The thought never even crossed Carli Lloyd's mind.
She would play sports, lots of them. And the opportunities? They'd always be there for her to fulfill her potential.
Growing up it was never a question for Lloyd whether she would play sports. The Delran native, 29, never questioned her opportunity or access to athletics; the fact that they would both be there was just assumed.
Born a decade after the passage of Title IX, Lloyd started playing a variety of sports at a young age, unaware of the legislation that made it possible for her to do so. It wasn't until college when she started to understand the law.
"It never crossed my mind that there would have been a time when females couldn't play sports," said Lloyd, starting center-midfielder for the U.S. women's soccer team. "I think I'm more grateful for it now and more aware of it. It wasn't something talked about when I was younger."
Title IX, a statute that bans sex discrimination in any educational program that is federally funded, was signed into law June 23, 1972.
Just 37 words long, the law encompasses many aspects of education, including promoting the protection of students who are pregnant, parents, bullied, or sexually harassed. While the law does not explicitly focus on girls and women in athletics, Title IX is primarily remembered for the advancements in female athletics since the law was enacted.
After becoming a professional athlete, Lloyd was constantly approached by mothers of young girls who were avid fans of women's soccer. They had just one complaint - that soccer wasn't around for them when they were their daughters' ages.
For Lloyd the idea that men were allowed and encouraged to play soccer while women weren't really hit home.
"I don't think I really understood the full effect of what went on," Lloyd said. "Now I'm at a stage of my life and an age where I realize how big it really was.
"I wouldn't have been playing if there was no Title IX," the Rutgers grad added.
According to data compiled by the National Federation of State High School Associations, only 295,000 girls competed in high school sports when the legislation was passed, as opposed to 3.67 million boys. In the 2010-2011 school year the number of girls who participated in high school sports was 3.2 million, while 4.5 million boys competed.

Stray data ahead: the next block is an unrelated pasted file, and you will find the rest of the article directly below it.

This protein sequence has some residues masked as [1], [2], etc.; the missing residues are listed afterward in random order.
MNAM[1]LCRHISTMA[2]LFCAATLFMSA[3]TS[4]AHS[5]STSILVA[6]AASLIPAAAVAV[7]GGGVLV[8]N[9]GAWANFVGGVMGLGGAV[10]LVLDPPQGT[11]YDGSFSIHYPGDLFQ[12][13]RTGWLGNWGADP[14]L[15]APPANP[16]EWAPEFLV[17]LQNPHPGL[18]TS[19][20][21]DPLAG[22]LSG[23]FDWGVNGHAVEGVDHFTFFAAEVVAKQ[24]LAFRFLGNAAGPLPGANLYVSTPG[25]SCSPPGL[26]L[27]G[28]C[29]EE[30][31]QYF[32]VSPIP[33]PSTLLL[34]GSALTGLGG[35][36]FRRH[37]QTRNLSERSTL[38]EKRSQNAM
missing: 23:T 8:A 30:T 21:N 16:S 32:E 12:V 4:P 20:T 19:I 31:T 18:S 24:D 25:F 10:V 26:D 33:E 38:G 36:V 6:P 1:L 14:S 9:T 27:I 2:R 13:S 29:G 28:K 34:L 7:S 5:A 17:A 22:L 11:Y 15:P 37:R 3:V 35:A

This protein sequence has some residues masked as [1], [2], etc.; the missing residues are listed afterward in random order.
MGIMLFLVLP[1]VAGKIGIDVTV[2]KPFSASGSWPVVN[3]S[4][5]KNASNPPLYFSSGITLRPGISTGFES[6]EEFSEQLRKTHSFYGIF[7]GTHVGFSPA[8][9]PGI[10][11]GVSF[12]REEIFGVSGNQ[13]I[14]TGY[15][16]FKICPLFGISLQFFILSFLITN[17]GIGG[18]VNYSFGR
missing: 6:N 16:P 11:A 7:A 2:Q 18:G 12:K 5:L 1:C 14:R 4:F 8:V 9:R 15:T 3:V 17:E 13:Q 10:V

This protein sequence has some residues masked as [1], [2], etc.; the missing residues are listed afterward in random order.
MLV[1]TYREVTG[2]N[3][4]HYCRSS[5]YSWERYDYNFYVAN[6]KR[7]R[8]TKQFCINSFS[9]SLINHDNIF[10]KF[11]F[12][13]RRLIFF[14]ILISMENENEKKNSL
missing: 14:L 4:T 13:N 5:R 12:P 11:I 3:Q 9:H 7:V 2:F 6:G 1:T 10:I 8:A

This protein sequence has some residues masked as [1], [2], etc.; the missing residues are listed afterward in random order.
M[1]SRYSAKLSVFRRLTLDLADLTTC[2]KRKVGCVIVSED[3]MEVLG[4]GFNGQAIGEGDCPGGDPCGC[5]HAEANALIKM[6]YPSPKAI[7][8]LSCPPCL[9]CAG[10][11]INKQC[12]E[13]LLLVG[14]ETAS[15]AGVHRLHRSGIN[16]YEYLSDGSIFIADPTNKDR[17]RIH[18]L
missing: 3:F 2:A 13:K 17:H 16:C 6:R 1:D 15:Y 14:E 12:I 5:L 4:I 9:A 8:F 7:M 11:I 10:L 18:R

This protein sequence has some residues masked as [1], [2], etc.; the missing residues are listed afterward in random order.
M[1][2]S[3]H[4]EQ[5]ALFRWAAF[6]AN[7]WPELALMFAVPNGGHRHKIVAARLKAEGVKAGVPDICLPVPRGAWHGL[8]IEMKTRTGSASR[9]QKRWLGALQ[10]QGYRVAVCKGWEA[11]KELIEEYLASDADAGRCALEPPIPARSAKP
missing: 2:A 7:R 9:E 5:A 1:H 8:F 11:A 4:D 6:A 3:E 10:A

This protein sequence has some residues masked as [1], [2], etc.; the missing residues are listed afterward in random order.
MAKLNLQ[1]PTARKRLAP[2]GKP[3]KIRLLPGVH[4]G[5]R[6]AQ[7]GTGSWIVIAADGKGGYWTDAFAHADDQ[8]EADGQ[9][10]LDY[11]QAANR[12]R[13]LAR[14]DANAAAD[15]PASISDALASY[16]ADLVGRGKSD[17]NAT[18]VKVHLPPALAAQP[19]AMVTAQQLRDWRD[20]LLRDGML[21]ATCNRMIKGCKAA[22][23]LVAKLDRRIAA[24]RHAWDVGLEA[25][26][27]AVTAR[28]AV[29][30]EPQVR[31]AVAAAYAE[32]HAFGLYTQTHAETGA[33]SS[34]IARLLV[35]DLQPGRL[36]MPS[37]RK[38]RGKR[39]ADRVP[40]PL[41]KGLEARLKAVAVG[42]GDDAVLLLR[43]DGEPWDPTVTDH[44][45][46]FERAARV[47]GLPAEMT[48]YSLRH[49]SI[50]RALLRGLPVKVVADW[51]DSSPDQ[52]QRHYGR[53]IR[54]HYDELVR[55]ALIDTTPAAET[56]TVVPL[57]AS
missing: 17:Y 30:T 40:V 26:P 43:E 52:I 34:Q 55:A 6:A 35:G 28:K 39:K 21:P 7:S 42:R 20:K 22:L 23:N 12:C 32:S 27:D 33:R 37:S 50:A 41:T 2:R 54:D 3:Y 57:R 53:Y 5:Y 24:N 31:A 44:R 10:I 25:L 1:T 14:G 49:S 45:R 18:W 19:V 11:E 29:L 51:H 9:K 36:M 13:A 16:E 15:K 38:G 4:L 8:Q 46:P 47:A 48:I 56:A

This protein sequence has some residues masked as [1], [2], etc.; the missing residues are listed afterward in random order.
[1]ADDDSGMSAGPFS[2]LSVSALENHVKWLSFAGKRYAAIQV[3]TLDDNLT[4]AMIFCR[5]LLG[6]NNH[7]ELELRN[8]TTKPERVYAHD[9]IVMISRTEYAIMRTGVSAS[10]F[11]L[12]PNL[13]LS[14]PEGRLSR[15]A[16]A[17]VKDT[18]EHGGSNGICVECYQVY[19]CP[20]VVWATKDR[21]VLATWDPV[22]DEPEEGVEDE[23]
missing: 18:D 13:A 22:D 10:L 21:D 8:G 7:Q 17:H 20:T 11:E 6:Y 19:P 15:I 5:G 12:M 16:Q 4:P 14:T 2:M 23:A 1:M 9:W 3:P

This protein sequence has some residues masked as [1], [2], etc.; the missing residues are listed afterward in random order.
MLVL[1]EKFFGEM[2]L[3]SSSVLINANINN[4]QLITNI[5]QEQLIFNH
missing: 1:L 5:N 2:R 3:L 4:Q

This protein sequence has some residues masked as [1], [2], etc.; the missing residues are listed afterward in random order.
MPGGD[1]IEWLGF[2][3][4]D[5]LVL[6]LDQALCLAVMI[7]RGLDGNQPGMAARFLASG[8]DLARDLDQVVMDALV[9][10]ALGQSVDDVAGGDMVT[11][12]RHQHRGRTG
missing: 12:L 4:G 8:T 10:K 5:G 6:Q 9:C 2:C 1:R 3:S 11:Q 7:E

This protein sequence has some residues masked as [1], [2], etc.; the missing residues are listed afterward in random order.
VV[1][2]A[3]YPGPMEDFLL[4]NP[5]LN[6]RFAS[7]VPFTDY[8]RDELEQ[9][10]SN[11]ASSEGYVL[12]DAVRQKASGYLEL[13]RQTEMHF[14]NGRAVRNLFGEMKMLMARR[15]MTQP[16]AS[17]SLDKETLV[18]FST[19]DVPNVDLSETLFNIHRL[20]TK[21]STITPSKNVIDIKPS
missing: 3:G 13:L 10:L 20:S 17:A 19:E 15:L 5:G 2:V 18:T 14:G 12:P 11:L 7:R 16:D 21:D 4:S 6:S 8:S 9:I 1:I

Competition has exploded for women in collegiate athletics as well, and becoming a female professional athlete is something to which many young girls can aspire. In the same period of time, opportunities have also increased for boys.
In regards to athletics, Title IX requires schools to provide male and female students with equal opportunities to participate in sports, as well as comparable athletic scholarships, and equal benefits or services. This means that schools must provide similar athletic facilities, publicity or marketing, and hire coaches with similar abilities or pedigrees for men's and women's teams. Schools must prove to be in compliance with the law in order to maintain their funding.
Title IX also protects pregnant girls from discrimination, and all students from gender-based bullying.
For Lloyd, Title IX is the instrument that allows her to participate in her second Olympic Games. The squad leaves July 10 for London and plays its first match July 25.
Lloyd has scored eight goals for the national team in 15 games since Jan. 20. Her 134 appearances with the national team rank fifth on the current roster and 17th all-time, while her 36 career goals rank 11th in squad history.
And thanks to Title IX, Lloyd will return to the grand international stage of the Olympics, where her overtime heroics in the 2008 championship game gave the United States its second straight gold medal.